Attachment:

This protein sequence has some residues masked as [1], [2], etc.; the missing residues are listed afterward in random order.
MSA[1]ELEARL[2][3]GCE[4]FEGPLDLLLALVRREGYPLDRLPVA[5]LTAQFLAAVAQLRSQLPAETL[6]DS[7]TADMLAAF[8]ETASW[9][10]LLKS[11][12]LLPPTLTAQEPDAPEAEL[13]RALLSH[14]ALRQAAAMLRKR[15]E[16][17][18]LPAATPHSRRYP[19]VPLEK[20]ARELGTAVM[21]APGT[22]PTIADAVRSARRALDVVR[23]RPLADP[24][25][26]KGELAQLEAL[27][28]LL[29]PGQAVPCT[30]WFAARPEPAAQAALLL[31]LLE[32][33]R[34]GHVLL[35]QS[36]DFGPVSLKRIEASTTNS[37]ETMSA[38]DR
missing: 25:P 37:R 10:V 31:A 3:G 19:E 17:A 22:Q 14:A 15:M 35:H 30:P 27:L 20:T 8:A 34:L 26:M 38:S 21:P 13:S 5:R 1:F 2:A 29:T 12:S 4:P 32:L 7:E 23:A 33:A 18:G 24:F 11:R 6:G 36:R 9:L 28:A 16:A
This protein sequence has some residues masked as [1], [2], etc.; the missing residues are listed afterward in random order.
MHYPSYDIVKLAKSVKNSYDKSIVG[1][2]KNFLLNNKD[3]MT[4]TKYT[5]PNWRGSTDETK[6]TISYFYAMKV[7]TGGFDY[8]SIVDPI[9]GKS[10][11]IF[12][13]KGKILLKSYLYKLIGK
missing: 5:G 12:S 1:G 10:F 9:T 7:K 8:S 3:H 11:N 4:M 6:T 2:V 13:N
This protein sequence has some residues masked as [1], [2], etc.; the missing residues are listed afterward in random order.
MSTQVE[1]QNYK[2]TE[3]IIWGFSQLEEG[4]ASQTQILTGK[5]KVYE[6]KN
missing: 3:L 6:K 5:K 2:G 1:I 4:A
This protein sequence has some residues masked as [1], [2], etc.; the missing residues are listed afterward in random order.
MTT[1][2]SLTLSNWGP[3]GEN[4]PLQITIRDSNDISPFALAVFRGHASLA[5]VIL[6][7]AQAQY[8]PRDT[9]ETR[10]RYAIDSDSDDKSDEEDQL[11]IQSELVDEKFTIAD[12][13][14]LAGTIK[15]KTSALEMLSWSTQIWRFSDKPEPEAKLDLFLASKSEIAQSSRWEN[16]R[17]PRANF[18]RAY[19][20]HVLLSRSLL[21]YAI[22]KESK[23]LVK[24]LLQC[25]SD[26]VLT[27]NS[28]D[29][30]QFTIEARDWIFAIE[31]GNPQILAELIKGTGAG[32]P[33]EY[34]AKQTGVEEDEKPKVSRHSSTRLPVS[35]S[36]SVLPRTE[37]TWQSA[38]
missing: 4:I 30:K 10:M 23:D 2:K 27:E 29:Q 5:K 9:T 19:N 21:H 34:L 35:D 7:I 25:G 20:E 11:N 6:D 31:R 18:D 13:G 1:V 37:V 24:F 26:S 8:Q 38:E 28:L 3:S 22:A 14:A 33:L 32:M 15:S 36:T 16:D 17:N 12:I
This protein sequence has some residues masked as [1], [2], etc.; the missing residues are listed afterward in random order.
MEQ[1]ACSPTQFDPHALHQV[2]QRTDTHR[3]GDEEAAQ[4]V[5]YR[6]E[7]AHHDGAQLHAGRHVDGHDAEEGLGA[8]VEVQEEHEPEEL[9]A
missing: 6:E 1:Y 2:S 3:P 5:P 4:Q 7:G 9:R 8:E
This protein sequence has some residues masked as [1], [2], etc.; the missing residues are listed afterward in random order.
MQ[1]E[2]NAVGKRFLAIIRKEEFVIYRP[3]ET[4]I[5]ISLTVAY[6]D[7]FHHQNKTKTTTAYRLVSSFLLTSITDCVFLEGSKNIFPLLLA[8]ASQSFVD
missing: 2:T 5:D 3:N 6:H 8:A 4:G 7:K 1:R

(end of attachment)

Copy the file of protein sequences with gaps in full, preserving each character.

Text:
This protein sequence has some residues masked as [1], [2], etc.; the missing residues are listed afterward in random order.
MSA[1]ELEARL[2][3]GCE[4]FEGPLDLLLALVRREGYPLDRLPVA[5]LTAQFLAAVAQLRSQLPAETL[6]DS[7]TADMLAAF[8]ETASW[9][10]LLKS[11][12]LLPPTLTAQEPDAPEAEL[13]RALLSH[14]ALRQAAAMLRKR[15]E[16][17][18]LPAATPHSRRYP[19]VPLEK[20]ARELGTAVM[21]APGT[22]PTIADAVRSARRALDVVR[23]RPLADP[24][25][26]KGELAQLEAL[27][28]LL[29]PGQAVPCT[30]WFAARPEPAAQAALLL[31]LLE[32][33]R[34]GHVLL[35]QS[36]DFGPVSLKRIEASTTNS[37]ETMSA[38]DR
missing: 25:P 37:R 10:V 31:A 3:G 19:E 17:A 22:Q 14:A 15:M 35:H 30:P 27:L 20:T 8:A 34:L 26:M 38:S 21:P 13:S 5:R 1:F 2:A 29:T 12:S 4:P 32:L 7:E 23:A 33:A 18:G 24:F 11:R 6:G 36:R 9:L 28:A 16:A
This protein sequence has some residues masked as [1], [2], etc.; the missing residues are listed afterward in random order.
MHYPSYDIVKLAKSVKNSYDKSIVG[1][2]KNFLLNNKD[3]MT[4]TKYT[5]PNWRGSTDETK[6]TISYFYAMKV[7]TGGFDY[8]SIVDPI[9]GKS[10][11]IF[12][13]KGKILLKSYLYKLIGK
missing: 5:G 12:S 1:G 10:F 9:T 7:K 8:S 3:H 11:N 4:M 6:T 2:V 13:N
This protein sequence has some residues masked as [1], [2], etc.; the missing residues are listed afterward in random order.
MSTQVE[1]QNYK[2]TE[3]IIWGFSQLEEG[4]ASQTQILTGK[5]KVYE[6]KN
missing: 3:L 6:K 5:K 2:G 1:I 4:A
This protein sequence has some residues masked as [1], [2], etc.; the missing residues are listed afterward in random order.
MTT[1][2]SLTLSNWGP[3]GEN[4]PLQITIRDSNDISPFALAVFRGHASLA[5]VIL[6][7]AQAQY[8]PRDT[9]ETR[10]RYAIDSDSDDKSDEEDQL[11]IQSELVDEKFTIAD[12][13][14]LAGTIK[15]KTSALEMLSWSTQIWRFSDKPEPEAKLDLFLASKSEIAQSSRWEN[16]R[17]PRANF[18]RAY[19][20]HVLLSRSLL[21]YAI[22]KESK[23]LVK[24]LLQC[25]SD[26]VLT[27]NS[28]D[29][30]QFTIEARDWIFAIE[31]GNPQILAELIKGTGAG[32]P[33]EY[34]AKQTGVEEDEKPKVSRHSSTRLPVS[35]S[36]SVLPRTE[37]TWQSA[38]
missing: 4:I 30:K 10:M 23:D 2:K 27:E 29:Q 5:K 9:T 19:N 21:H 34:L 35:D 7:I 25:G 20:E 11:N 6:D 31:R 18:D 13:G 1:V 37:V 24:F 26:S 8:Q 38:E 28:L 3:S 22:A 14:A 33:L 32:M 15:S 36:T 16:D 17:N 12:I
This protein sequence has some residues masked as [1], [2], etc.; the missing residues are listed afterward in random order.
MEQ[1]ACSPTQFDPHALHQV[2]QRTDTHR[3]GDEEAAQ[4]V[5]YR[6]E[7]AHHDGAQLHAGRHVDGHDAEEGLGA[8]VEVQEEHEPEEL[9]A
missing: 6:E 1:Y 2:S 3:P 5:P 4:Q 7:G 9:R 8:E
This protein sequence has some residues masked as [1], [2], etc.; the missing residues are listed afterward in random order.
MQ[1]E[2]NAVGKRFLAIIRKEEFVIYRP[3]ET[4]I[5]ISLTVAY[6]D[7]FHHQNKTKTTTAYRLVSSFLLTSITDCVFLEGSKNIFPLLLA[8]ASQSFVD
missing: 2:T 5:D 3:N 6:H 8:A 4:G 7:K 1:R